During four years of intense study the Indigo Mistra research project, led by IVL, has scrutinized economic and political instruments that might able to halt climate change. Initiatives taken by both individual states and new business interests show some promise. On March 10, Mistra Indigo hosted its concluding conference in Stockholm.
The Paris Agreement has once again placed climate change on the agenda. Research carried out by the Mistra Indigo project has been just as dynamic as the global climate polices it was tasked to study. Analyses of EU and US realpolitik, direct insights into UN negotiating processes and strong links with industry initiatives and interests mean that the Mistra Indigo research has been both up-to-date and at the forefront of progress.
One of the success factors behind the research has been the extensive collaboration that has existed between IVL Swedish Environmental Research Institute, the School of Business at the University of Gothenburg and Washington-based organization, Resources for the Future, RFF. Dallas Burtraw from RFF was one of the speakers at the conference.
In light of the research carried out by Mistra Indigo, how do you rate the possibility of achieving the 2-degree target?
– Climate change seems to be taking place much faster than many of us have predicted. But the rapidly accelerating development of renewable technology gives us some rays of hope. Equally important is the progress being made in individual countries. Mistra Indigo’s research suggests that the formation of coalitions around national and regional policies is a necessary prerequisite for meaningful global targets. The self-interest that each country showed in Paris gives me hope that it is possible to achieve a lot when driven by common needs.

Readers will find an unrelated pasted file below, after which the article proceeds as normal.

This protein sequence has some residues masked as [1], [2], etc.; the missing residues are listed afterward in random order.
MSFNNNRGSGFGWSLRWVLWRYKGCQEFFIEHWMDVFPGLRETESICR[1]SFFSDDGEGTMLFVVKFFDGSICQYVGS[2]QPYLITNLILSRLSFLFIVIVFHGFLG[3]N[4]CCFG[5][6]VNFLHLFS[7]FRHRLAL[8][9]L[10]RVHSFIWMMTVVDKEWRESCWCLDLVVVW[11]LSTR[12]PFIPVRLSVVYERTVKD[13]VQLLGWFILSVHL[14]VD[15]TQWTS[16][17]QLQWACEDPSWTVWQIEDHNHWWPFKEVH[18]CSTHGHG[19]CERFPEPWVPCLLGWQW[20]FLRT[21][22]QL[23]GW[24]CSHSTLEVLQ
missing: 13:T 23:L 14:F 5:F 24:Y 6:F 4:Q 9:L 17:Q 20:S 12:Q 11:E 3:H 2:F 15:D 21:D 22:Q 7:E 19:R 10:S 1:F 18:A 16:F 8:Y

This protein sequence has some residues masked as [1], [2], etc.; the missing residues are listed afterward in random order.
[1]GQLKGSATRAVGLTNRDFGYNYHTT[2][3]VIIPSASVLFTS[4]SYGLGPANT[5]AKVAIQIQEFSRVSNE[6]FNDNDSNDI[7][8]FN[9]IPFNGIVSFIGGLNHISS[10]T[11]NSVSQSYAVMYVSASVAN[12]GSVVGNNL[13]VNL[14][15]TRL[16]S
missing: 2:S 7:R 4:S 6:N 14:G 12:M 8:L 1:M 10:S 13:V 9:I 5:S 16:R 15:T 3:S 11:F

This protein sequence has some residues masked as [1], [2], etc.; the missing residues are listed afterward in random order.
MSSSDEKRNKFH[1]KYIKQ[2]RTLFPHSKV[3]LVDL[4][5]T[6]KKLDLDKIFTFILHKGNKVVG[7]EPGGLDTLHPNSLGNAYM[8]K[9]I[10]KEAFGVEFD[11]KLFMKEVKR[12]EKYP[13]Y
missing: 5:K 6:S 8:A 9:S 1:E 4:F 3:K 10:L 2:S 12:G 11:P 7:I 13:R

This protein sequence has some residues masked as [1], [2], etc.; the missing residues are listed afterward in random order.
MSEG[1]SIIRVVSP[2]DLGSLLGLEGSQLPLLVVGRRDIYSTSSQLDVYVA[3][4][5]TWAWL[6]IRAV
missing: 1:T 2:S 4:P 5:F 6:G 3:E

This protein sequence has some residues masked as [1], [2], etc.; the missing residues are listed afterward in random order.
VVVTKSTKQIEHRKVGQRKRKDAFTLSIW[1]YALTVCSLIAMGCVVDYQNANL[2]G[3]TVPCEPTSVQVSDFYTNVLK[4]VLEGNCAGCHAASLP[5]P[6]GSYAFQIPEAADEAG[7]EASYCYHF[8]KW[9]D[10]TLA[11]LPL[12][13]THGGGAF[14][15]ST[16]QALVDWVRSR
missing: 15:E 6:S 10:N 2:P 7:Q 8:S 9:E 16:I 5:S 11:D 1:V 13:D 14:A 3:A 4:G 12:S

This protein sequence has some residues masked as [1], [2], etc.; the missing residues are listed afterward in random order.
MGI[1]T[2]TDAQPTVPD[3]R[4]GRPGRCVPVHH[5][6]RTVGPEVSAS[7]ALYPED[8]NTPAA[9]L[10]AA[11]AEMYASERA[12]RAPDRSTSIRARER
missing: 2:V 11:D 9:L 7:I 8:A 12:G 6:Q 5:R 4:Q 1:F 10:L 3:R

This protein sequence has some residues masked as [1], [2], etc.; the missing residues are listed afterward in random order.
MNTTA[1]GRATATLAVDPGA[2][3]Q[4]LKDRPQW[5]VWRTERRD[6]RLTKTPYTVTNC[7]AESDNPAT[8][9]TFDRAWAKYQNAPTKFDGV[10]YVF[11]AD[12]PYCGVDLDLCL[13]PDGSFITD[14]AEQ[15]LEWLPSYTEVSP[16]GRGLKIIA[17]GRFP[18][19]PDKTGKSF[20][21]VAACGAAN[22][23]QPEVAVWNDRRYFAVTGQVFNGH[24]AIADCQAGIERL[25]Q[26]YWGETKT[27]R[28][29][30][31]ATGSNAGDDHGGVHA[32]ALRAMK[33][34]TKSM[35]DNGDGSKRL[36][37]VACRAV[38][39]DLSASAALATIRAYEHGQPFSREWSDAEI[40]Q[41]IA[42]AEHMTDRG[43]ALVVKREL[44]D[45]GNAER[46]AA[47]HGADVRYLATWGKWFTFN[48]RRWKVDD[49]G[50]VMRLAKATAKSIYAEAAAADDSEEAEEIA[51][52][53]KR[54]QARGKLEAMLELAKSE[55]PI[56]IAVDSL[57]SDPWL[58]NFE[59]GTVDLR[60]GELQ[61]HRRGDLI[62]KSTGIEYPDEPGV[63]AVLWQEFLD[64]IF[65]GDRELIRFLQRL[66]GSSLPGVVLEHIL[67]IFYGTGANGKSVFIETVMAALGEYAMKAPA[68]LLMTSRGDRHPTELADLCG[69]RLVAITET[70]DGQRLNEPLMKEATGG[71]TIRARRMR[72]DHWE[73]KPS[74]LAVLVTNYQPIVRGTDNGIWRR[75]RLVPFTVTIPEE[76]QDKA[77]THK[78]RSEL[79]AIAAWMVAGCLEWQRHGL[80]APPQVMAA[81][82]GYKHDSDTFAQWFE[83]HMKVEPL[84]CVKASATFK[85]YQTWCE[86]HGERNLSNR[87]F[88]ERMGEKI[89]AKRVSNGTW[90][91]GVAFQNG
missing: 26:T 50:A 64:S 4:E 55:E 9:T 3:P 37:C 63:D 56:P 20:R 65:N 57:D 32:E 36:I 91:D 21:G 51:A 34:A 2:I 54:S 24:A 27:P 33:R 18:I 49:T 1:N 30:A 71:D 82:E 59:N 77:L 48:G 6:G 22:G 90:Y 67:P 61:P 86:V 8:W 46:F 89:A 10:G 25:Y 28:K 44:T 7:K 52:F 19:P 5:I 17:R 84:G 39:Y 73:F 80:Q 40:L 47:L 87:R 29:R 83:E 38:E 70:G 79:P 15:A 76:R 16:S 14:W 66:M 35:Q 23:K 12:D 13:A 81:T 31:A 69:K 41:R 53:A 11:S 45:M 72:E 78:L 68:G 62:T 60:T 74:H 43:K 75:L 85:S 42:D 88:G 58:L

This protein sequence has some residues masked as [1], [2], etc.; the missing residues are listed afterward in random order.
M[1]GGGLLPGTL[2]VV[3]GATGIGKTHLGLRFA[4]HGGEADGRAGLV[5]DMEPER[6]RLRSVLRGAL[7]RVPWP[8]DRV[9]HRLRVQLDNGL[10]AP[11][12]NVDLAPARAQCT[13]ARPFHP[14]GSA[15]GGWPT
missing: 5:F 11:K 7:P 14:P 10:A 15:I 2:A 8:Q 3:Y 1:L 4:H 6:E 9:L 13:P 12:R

A uniform global carbon price would seem to be the most efficient way of quickly and radically reducing emissions. Why is this so difficult to implement?
– Historically, we have rarely seen problems that have occasioned major social disturbances solved by a common pricing policy. But setting a price on carbon is essential because this will substantially leverage efficiency gains. Up until now many advocates of carbon pricing have unfortunately presented it as an exclusively political alternative. Progress lies in understanding how pricing and non-pricing instruments can be made to complement rather than exclude one another.
For more information about the Mistra Indigo program please contact program manager Peringe Grennfelt (firstname.lastname@example.org)